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Alcohol and Health

How To Slow Heart Rate After Drinking Alcohol: Hydration, Deep Breathing, and Other Strategies

June 6, 2023
9 min read
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Reframe Content Team
A team of researchers and psychologists who specialize in behavioral health and neuroscience. This group collaborates to produce insightful and evidence-based content.
June 6, 2023
9 min read
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Certified recovery coach specialized in helping everyone redefine their relationship with alcohol. His approach in coaching focuses on habit formation and addressing the stress in our lives.
June 6, 2023
9 min read
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Recognized by Fortune and Fast Company as a top innovator shaping the future of health and known for his pivotal role in helping individuals change their relationship with alcohol.
June 6, 2023
9 min read
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Reframe Content Team
June 6, 2023
9 min read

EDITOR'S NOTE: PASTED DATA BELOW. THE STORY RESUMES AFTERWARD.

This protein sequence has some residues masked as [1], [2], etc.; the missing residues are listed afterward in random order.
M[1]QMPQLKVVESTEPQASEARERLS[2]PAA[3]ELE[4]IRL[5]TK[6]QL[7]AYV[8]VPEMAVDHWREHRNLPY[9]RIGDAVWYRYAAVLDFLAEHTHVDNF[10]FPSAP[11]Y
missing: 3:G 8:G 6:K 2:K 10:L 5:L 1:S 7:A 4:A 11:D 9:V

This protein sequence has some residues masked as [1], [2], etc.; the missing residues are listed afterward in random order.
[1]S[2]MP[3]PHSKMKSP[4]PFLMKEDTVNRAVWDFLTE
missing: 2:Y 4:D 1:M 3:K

A senior man with chest discomfort

You come home from a night out with friends and plan to head straight to bed. As you sit down to remove your shoes something feels… off. You notice your heart is racing, pounding away as if you’ve just run a half marathon. Does alcohol increase heart rate?

What exactly is happening here? What leads to these heart palpitations after drinking? And more importantly, how can you slow your heart rate after drinking alcohol?

How Alcohol Increases Heart Rate

Before we dive into the coping mechanisms, let's explore why alcohol can cause our heart rate to go into overdrive in the first place.

Alcohol is a central nervous system depressant, which means it slows brain activity, so does alcohol slow heart rate as well? No! Rather, alcohol has a stimulant effect on the heart, leading to an increase in heart rate and blood pressure. There are a few reasons for this:

  1. Sympathetic stimulation. Alcohol consumption triggers the release of stress hormones such as adrenaline, which activates the sympathetic nervous system. This system is responsible for the "fight or flight" response, which increases heart rate, blood pressure, and overall alertness.
  2. Vasodilation. Alcohol acts as a vasodilator, widening the blood vessels and allowing more blood to flow through. This initially gives us a warm sensation, but it also results in a drop in blood pressure. In response, our heart compensates by beating faster to maintain adequate blood circulation.
  3. Dehydration. Alcohol has diuretic properties, so it increases urine production, leading to dehydration. Dehydration causes the blood to become thicker, which puts additional strain on the heart, leading to an increased heart rate.